One of the most impressive aspects of the pawpaw involves the HBCU Kentucky State University’s Pawpaw Program – the only full-time Pawpaw research program in the entire world. Their 12-acre farm has over 2,000 trees from 17 states. Want to try your hand at making pawpaw ice cream? KSU has produced a video containing a pawpaw ice cream recipe. You can find other recipes on their site, including this simple recipe below. 

Pawpaw Custard Pie 

  • 1 c. 2% milk
  • 1 c. cream
  • 3 eggs
  • ¾ c. sugar
  • 1 c. pureed pawpaw pulp

Mixing the ingredients as you add them, beat together the milk, cream, eggs, sugar, and pawpaw. Pour the custard into a pie shell and bake at 450o F for 15 minutes, then reduce the heat to 325o F and bake an additional 40 minutes or until a knife inserted near the center of the pie comes out clean.

North Carolina

The oldest living vine of muscadine/scuppernong is located on Roanoke Island, NC. The “Mother Vine” as it is called is over 400 years old. Almost everyone has heard of muscadine wine or scuppernong wine and jellies, but the fruit that resembles a big white fleshed grape is really more versatile in terms of culinary offerings. (You can read more about them here: Black Southern Belle.) 

Photo: North Carolina Muscadine Association

Scuppernong (the larger muscadine) and muscadine pair well with garlic, onion, scallion and other savory herbs and veggies. This recipe for Muscadine Drunken Chicken is adaptable for all seasons, but served with grilled chicken (or cooked on your grill) and summer vegetables, it could be a winner on a hot day. 

Drunken Chicken with Muscadine Grapes

Ingredients

  • 1 chicken (4 ½ – 5 pounds), cut into 10 serving pieces
  • 1 1/2 tsp salt
  • 1/2 tsp. freshly ground black pepper
  • 2 Tbsp. extra virgin olive oil
  • 5 cups thinly sliced Vidalia onion
  • 3 large garlic cloves, thinly sliced
  • 2 Tbsp. Dijon mustard
  • 1 bay leaf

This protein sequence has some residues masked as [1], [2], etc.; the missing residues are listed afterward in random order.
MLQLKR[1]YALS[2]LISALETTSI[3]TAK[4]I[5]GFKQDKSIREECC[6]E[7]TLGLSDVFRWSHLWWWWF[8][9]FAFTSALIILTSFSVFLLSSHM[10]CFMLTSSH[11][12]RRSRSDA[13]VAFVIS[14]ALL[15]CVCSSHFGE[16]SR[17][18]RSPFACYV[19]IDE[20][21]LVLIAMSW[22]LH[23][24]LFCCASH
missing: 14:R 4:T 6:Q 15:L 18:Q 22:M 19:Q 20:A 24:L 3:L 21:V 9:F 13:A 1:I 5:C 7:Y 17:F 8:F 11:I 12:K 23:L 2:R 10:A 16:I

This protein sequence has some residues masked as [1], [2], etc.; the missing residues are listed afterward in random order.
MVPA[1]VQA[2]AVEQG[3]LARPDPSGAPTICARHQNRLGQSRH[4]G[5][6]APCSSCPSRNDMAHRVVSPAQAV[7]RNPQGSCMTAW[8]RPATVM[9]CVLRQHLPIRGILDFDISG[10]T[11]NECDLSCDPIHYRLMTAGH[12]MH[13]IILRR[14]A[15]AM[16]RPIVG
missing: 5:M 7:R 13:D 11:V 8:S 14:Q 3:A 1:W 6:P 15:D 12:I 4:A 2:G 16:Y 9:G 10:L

• 1/2 tsp. red pepper flakes
  • 1 cup white wine (muscadine or other)
  • 3 cups Muscadine grapes, halved and seeded (along with any skins that slip off)
  • 1/4 cup chopped flat-leaf parsley (leaves and tender stems)

Directions

  1. Pat the chicken dry with paper towels: season with the salt and pepper.
  2. In a large Dutch oven, heat the oil over medium-high heat; working in batches, brown the chicken pieces on all sides and transfer them to a platter; discard all but 1 tablespoon of the oil left in the pan.
  3. Add the onions to the pan and cook for 4 to 5 minutes, stirring occasionally, until soft.
  4. Add the garlic, mustard, bay leaf, and red pepper flakes and cook, stirring, for 30 seconds or until the garlic is fragrant.
  5. Add the wine and deglaze by scraping the bottom of the pan; bring to a boil.
  6. Return the chicken and all of the juices that have collected on the bottom of the platter to the pan.
  7. Cover, reduce the heat to low, and simmer for 15 minutes.
  8. Add the grapes and skins and stir well; cover and simmer for 25 minutes, or until the chicken is cooked through and the juices run clear when the chicken is pierced with a fork.
  9. Taste the sauce and adjust the salt and pepper.
  10. Transfer the stew to a serving platter and sprinkle with parsley. Serve immediately. Serves 6.

Want more muscadine recipes? Visit the NC Muscadine Association’s recipe page for a large selection, including the Drunken Chicken recipe above.

Robin Caldwell

Robin Caldwell is the blogger behind freshandfriedhard.com and academic researcher focusing on Black history, heritage and culture. Public historian primarily in Black American historical foodways: antebellum and regional.

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Robin Caldwell

Robin Caldwell is the blogger behind freshandfriedhard.com and academic researcher focusing on Black history, heritage and culture. Public historian primarily in Black American historical foodways: antebellum and regional.